Aaron Rowand sustained two small fractures in his cheekbone and a mild concussion after being hit in the helmet by Vicente Padilla during the fifth inning of Friday’s game against the Dodgers.
Padilla’s history as a headhunter is well-documented, of course, but he denied that he threw at Rowand intentionally, via Dylan Hernandez of the Los Angeles Times.
“I threw inside and the pitch ran in on him. He
was right on the plate…”
“With that kind of lead, there was no reason for
me to start a conflict.“
For what it’s worth, Giants manager Bruce Bochy doesn’t believe Padilla was in a situation where he would hit a batter intentionally, reports Henry Schulman of the San Francisco Chronicle.
“In that situation, he’s in a jam,” Bochy said. “You’re always going to
wonder what the intent was. Certainly in that situation, that’s not when
a pitcher is going to hit somebody.”
Bochy said that he was unsure whether Rowand would require a stint on the disabled list, though it’s pretty hard to believe he’ll be able avoid it.
Rick Morissey of the Chicago Sun-Times published an article on Sunday giving a bit of insight into Cubs president of baseball operations Theo Epstein. When Epsten was younger, he dabbled in sportswriting, but quickly realized the trade wasn’t for him.
As Morissey details, when Epstein was 19 years old writing for Yale’s student newspaper, he wrote an article suggesting the school’s football coach should be fired during what would become a 3-7 season. Epstein was told during the meeting that one writer would defend the coach and one would call for his job. “It was a lesson in the way that the world of journalism sometimes works. It was an eye-opener for me. I regret it, and I’ve happily moved on.”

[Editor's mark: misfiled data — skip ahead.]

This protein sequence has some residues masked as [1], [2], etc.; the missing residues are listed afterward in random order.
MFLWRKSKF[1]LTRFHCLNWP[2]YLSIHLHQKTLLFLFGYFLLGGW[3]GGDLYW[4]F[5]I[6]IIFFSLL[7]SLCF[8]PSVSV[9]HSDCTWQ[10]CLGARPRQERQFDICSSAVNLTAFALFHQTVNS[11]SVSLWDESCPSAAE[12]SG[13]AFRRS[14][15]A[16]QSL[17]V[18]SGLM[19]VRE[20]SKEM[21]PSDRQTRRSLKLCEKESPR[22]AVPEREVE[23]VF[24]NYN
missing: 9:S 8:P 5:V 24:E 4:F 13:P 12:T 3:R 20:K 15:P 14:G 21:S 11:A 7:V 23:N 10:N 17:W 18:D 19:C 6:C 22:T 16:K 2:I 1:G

Epstein continued, “I realized I didn’t want to be a sportswriter when I was interning with the Orioles back in ’92, ’93, ’94. I did do a lot of media-relations stuff, and I saw that the life of a sportswriter is pretty lonely. You kind of work by yourself, sit there by yourself in the press box, go back to the hotel bar. Not to generalize.” He added, “But I really respect writing and respect sportswriters.”
He’s not wrong, and he seems to have found his calling as a front office executive. His Cubs are back in the World Series for the first time since 1945.
Indians second baseman Jason Kipnis tweeted on Sunday, “Got a little too close to [Francisco Lindor] during the celebration!! Freak accident but should be good to go by Tuesday! #cantkeepmeoutofthisgame!”
Per MLB.com’s Jordan Bastian, manager Terry Francona said Kipnis is dealing with a low ankle sprain, but he’s expected to be ready to go when the World Series begins on Tuesday. Kipnis went through fielding drills on Sunday.
Kipnis is hitting .167/.219/.367 with a pair of homers and four RBI in eight games this postseason.